At What Age Do You Begin To Feel Old And Experience Demise

That day will eventually creep up when you suddenly feel old. It could be your 65th birthday when you’re given the golden handshake and retire. It could be once you begin to feel the bones creaking, as you toss and turn at night.

There are some who will claim that 50 is the new 40. The truth being that feeling old, is more a state of mind and body.

It’s not for the faint of heart, although an irregular heart beat may say otherwise.

What’s known for certain is eating healthy, while exercising routinely, has proven to affect the longevity of life as one ages.

What can’t be disputed, is that the body clock however, forever ticks forward, this regardless of what you try.

Attempting to alter biology of the cells is futile, while some adamantly disagree, this by injecting Botox in their face.

This is the reason why anti-aging is a multi-billion dollar industry, as the “baby boomers” become obsessed with looking forever young.

The physical consequences when it comes to aging can also vary among individuals. This includes how hard they worked or partied.

The real problem when it comes to aging for all of us, is our stubborn refusal to accept it with grace.

Life Beyond Our Means

Centuries ago, life expectancy was around 40 years old, while today it’s around 85 and increasing.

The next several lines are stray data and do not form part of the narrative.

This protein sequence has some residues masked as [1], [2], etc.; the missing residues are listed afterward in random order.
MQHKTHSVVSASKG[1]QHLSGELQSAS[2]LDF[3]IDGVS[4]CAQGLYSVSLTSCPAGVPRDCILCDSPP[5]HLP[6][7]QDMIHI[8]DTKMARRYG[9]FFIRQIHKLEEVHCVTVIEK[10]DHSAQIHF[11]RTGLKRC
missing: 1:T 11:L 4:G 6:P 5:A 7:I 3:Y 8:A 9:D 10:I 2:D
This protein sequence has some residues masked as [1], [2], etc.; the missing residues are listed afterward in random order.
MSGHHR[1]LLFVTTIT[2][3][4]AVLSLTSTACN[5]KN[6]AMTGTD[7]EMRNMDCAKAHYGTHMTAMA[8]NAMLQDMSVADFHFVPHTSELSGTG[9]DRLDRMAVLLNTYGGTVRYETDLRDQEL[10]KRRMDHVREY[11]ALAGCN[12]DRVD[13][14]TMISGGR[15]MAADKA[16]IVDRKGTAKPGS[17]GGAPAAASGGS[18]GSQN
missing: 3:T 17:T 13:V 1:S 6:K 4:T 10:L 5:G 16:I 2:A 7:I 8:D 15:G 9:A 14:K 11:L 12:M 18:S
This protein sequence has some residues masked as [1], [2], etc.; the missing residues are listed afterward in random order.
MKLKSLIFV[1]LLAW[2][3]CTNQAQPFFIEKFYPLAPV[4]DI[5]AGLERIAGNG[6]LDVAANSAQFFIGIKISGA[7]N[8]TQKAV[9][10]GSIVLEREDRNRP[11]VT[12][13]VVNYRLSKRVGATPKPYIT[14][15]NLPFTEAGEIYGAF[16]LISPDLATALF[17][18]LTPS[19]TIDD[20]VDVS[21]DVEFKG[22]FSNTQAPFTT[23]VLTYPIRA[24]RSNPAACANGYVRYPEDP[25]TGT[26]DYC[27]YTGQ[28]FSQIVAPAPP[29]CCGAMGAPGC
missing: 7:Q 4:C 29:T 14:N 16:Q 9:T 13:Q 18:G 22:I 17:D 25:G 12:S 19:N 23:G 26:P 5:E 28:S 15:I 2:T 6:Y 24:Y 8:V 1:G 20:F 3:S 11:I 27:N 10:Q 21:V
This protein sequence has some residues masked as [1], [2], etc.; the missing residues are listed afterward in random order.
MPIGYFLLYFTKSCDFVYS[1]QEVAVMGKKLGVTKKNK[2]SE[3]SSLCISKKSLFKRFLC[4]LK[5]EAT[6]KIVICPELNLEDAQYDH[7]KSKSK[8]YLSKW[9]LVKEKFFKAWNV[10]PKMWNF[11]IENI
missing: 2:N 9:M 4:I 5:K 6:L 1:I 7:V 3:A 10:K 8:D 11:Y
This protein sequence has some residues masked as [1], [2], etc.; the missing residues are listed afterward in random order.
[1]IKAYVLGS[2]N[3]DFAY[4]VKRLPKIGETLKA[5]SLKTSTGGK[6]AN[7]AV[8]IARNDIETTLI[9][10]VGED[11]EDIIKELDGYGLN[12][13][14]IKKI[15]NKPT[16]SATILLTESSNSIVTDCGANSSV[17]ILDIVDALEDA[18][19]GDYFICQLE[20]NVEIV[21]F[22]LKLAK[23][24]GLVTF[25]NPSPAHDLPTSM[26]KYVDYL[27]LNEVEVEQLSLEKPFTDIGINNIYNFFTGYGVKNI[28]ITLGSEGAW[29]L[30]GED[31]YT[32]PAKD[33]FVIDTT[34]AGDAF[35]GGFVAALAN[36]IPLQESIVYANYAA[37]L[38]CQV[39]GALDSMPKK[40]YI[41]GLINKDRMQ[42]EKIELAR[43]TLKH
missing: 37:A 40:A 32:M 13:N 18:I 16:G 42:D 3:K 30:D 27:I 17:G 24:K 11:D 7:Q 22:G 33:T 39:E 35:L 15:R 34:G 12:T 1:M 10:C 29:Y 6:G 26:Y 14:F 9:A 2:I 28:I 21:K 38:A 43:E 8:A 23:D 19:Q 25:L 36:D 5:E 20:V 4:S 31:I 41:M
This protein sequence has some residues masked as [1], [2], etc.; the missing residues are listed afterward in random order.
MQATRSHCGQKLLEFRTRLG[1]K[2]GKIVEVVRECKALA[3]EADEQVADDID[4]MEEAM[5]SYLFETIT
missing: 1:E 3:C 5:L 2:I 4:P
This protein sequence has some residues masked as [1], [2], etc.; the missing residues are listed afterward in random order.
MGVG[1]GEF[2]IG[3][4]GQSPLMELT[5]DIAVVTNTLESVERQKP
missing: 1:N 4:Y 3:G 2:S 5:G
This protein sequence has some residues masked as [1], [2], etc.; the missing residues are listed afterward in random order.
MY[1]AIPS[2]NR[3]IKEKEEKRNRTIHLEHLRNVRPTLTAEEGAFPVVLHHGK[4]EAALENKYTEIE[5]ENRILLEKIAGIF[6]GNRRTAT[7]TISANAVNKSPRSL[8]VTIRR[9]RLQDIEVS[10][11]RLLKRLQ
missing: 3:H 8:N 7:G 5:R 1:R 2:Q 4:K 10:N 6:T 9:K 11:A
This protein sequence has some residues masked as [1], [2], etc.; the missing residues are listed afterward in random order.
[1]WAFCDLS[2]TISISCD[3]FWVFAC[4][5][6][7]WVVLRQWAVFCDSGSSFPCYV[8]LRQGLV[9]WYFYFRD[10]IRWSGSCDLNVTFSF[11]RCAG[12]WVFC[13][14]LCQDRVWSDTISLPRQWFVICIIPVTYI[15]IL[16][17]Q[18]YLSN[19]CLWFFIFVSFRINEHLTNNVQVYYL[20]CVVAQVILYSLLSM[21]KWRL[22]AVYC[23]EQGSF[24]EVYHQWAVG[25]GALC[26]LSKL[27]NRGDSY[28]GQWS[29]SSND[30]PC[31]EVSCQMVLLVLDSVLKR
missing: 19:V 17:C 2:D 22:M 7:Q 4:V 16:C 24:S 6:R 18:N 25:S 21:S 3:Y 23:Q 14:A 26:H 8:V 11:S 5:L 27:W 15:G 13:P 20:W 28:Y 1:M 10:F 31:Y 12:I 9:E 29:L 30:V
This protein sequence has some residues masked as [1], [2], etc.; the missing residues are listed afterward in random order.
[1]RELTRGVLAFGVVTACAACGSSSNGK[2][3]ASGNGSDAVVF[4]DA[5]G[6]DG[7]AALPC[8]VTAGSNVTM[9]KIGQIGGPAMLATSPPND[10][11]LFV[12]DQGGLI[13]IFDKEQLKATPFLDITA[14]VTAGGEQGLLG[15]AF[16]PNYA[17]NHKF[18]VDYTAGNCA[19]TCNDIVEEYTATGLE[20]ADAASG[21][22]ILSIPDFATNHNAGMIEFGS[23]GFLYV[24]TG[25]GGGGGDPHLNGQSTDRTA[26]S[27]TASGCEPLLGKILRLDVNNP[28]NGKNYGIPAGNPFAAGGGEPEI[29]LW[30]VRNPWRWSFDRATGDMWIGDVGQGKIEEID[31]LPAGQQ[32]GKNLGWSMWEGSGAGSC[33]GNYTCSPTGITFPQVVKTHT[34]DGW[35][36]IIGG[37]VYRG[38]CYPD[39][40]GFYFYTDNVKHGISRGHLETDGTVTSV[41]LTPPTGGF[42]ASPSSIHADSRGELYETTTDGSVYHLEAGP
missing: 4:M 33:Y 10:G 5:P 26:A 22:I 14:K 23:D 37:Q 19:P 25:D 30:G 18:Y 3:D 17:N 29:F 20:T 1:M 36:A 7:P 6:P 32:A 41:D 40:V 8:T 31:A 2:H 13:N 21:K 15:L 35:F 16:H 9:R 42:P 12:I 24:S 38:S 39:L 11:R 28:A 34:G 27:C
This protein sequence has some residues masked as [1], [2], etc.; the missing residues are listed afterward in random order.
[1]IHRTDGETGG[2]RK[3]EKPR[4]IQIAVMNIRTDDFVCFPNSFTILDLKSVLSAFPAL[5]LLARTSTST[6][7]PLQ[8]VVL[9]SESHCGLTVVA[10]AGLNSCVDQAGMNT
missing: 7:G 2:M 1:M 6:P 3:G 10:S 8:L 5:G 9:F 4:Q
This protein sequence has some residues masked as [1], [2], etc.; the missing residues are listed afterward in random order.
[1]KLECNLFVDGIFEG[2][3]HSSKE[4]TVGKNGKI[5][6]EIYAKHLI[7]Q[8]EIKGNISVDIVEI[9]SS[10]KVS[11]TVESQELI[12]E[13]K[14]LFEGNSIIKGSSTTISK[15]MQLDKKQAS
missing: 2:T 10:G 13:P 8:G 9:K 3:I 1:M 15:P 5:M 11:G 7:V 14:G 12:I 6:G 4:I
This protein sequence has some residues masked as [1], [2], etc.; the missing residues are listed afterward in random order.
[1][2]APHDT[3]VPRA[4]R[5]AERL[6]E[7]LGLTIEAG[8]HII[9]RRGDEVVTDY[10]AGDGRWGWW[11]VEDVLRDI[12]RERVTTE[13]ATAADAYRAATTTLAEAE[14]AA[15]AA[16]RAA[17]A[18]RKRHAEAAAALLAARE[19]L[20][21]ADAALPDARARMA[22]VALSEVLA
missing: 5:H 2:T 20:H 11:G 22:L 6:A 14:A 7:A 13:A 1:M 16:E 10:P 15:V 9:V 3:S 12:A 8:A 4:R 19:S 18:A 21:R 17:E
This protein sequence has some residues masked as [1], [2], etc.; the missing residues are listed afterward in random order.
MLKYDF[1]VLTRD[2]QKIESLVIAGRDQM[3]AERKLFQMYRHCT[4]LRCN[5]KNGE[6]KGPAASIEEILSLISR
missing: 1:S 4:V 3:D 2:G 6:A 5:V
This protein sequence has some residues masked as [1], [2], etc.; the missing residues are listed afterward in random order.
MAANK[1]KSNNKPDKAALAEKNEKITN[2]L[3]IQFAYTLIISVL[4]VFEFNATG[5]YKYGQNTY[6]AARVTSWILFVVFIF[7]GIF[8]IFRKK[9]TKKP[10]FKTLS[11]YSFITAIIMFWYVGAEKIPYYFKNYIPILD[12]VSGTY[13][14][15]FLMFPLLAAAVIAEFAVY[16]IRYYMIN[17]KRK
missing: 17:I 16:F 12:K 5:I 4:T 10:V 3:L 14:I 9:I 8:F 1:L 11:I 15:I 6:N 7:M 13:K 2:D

During this time, the evolutionary assignment was to procreate to prolong the human species. What most do instead, is just practice.

Our ancestors, deceased at a young age usually from natural causes, as well as from environmental disasters and illness. These included the plague, pneumonia or infection.

In our modern world, medication such as antibiotics and vaccines have eliminated the majority of the plagues and fevers, which wiped out our predecessors.

Living Beyond Expectancy

Prolonging life, living beyond the age that evolutionary biology ever intended, brings a new host of issues.

Modern day issues such as menopause and high cholesterol weren’t that common in the past, this since most in the prehistoric age, were in constant fight-or-flight mode.

So our ancestors didn’t have issues with retirement such as old age homes. They didn’t have to deal with osteoporosis, or frequent urination at night. They never had the once I retire, “What do I do now?” questions.

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Looking Forward To Retirement

Most work and save their entire lives, so they could look forward to their retirement. Then they proudly say ”When I retire I will…”

But what usually happens instead, is they develop a sense of usefulness, they fade away emotionally which invites health issues.

The reason because the brain that was once active, doesn’t like change.

You go to work everyday for 50 years, and then all of a sudden you stop, which sends a drastic jolt to the brain and the heart.

What compounds is anxiety their life is coming to an end, which the brain takes as a threat, which activates the triggers for stress regulation.

Although life expectancy has increased, the primitive brain still follows the evolutionary mandates.